Meet Subira!

I thought it might be nice to periodically introduce a student here at Sega. Since I am not actually teaching classes, I need to make an extra effort to get to know the girls and I figured interviewing for my blog is one more way to do so. I have been working with one of the “Business Clubs,” a group of about 20 students who have met twice weekly over a period of 3 months to start up, form, run, and then liquidate a micro-business. The clubs are an exercise designed by Fundacion Paraguaya, the organization that is working with Sega to develop the “learning by doing” business curriculum.

On Tuesday, I mentioned to my group of girls that I would like to interview any of them who want to be featured. Subira was the first to volunteer so we went back to my porch and I asked her several questions. What follows is what I learned about her.

Subira Mohamedy

Subira Mohamedy is a 15-year-old “pre-form” student from Morogoro.  The pre-formal program is a 6-month preparatory period for students who have passed their primary school exam but are not quite ready for secondary school. They will take a readiness exam before they are admitted to Form 1 (equivalent to 8th grade in the US but the first year of secondary school in TZ) in January.

Subira passed her primary school exam in January of this year but was not able to enroll in secondary school due to her family’s lack of funds. She thought school was over for her. Her father, a subsistence farmer, died of an illness in 2004 when Subira was 7 and she told me that his death and her sister telling her she could not continue in school earlier this year are the two worst things that have happened in her life. Subira has three brothers, ages 31, 24, and 18 and three sisters, ages 28, 20, and 8. All her older siblings completed Form 4 (O levels) but most of them have no work. Her mother and one brother are farmers. One other brother sells products at the market, and the other three older siblings don’t work. Subira had heard about Sega school from other girls she knows who are students here so she decided to apply. She passed the exam to get in and moved into the dorm at Sega in July, having been out of school for 6 months.

Subira ironing

Subira is one of about a dozen Muslim students in this school of 150 girls. She loves to study and her favorite subject is science. She is looking forward to taking biology, chemistry, and physics in high school and her dream is to be a doctor someday. She also likes to play netball (sort of like basketball but no dribbling, only passing) and enjoys Bongo Flava music, though the girls have no way to play music in the dorms so only get to listen to it when there is a “music day” at Sega and the cd player and speakers are set up, about once or twice a month.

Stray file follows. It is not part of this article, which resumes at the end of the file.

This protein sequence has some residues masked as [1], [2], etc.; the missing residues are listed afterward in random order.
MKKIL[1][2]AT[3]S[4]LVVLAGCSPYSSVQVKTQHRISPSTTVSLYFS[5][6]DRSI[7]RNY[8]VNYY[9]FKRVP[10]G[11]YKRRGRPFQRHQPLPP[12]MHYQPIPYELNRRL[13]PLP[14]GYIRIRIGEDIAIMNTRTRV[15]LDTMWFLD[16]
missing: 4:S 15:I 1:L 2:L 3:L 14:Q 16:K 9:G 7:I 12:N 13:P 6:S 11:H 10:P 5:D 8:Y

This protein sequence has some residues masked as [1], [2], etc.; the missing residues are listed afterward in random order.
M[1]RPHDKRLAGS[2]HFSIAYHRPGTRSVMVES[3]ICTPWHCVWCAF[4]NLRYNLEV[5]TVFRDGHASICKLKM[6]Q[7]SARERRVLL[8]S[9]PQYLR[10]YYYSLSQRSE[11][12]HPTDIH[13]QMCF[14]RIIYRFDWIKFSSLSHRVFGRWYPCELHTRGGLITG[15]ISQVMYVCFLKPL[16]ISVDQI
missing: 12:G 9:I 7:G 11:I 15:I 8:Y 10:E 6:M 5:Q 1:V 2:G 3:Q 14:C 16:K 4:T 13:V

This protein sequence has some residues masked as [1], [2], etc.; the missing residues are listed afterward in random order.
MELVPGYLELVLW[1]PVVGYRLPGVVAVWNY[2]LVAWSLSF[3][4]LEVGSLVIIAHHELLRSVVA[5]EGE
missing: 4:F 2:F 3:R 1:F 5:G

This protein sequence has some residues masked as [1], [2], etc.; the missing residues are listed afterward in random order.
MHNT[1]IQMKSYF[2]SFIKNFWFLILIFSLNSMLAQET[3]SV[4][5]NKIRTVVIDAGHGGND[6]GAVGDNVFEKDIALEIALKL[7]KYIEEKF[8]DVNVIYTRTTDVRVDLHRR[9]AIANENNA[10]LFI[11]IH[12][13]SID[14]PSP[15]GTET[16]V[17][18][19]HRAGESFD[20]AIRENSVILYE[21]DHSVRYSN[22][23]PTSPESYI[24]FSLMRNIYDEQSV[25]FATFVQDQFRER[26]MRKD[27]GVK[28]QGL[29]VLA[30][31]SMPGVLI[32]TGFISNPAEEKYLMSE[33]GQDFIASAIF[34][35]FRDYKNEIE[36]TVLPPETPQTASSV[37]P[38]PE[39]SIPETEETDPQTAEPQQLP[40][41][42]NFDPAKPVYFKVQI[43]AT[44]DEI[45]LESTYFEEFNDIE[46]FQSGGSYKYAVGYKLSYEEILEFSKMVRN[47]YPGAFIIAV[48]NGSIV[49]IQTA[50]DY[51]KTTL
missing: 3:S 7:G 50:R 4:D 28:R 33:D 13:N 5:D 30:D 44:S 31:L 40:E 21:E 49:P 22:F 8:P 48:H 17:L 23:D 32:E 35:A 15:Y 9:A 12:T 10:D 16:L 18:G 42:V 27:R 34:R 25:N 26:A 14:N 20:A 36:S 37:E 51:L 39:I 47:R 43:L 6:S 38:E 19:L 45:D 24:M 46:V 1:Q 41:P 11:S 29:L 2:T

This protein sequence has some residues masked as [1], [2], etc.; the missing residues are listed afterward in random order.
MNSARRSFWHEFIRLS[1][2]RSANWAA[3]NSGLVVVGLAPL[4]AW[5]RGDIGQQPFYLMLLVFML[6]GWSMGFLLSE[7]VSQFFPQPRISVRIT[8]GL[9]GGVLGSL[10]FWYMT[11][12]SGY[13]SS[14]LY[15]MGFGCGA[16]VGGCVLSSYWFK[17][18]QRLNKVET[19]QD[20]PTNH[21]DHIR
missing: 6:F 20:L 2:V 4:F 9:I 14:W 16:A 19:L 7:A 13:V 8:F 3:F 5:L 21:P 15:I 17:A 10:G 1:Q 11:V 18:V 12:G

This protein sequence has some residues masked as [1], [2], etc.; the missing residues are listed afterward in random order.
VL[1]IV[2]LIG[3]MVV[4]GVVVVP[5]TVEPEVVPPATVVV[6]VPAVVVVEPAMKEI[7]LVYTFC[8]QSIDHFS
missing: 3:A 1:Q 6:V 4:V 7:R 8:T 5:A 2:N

Subira said that she is hoping that if she studies hard, she will be able to get a good job. As a doctor, she would like to help everyone who is sick and if she is financially successful, she wants to help her family by building a house for her mother and providing many other good things for her and the rest of the family.

Subira also loves to draw and has already made decorative cards for me and written letters to both Kelsey and Fraser (I am about to send them off) so I know she is generous and kind-hearted and would make a wonderful physician.  I can’t be sure, of course, whether Subira will achieve her goals but I hear she is the hardest working girl in her class so I will be rooting hard for her.


8 thoughts on “Meet Subira!

  1. April, I have really enjoyed all your updates and stories about the school and your experiences. I most love the in depth interviews of students along with their pictures. I will be thinking of you at thanksgiving and hope you are not too homesick

  2. Thank you for the introduction to Subira. I love hearing about her desire to learn and her love of school. It’s so inspiring! Also, I am wondering about the iron she is using. It looks heavy. From the picture it looks like what I would call an antique iron. What is the heat source?

    • The iron is very heavy and is heated using hot coals. The girls heat the coals up in a fire and then put them inside the iron. Although electric irons are available here, most people still use these old fashioned ones because the electric ones use so much electricity and they typically have hot coals around anyway. Since Sega is on solar, we use them because the electric irons might draw too much for our system (although we in the volunteer house have regular appliances so it also could also be because this is what the girls are used to).

  3. April, What an incredible story. I can tell you are having a really powerful experience there, and that you are going to make a great difference in the lives of these awesome girls, just as I’m sure they will be shaping you. Lots of love to you over the miles!

  4. Hi April,

    It’s great hearing all these stories. Since Subira’s family couldn’t afford school, is she at Sega on a scholarship?

    I found this video on youtube of the Sega girls singing. It’s great.


  5. oh April how nice it is to read about everything you been seen & Done so far! it looks like you Really having so much passion at what you doing ; i M so Impress! take care April, much love…

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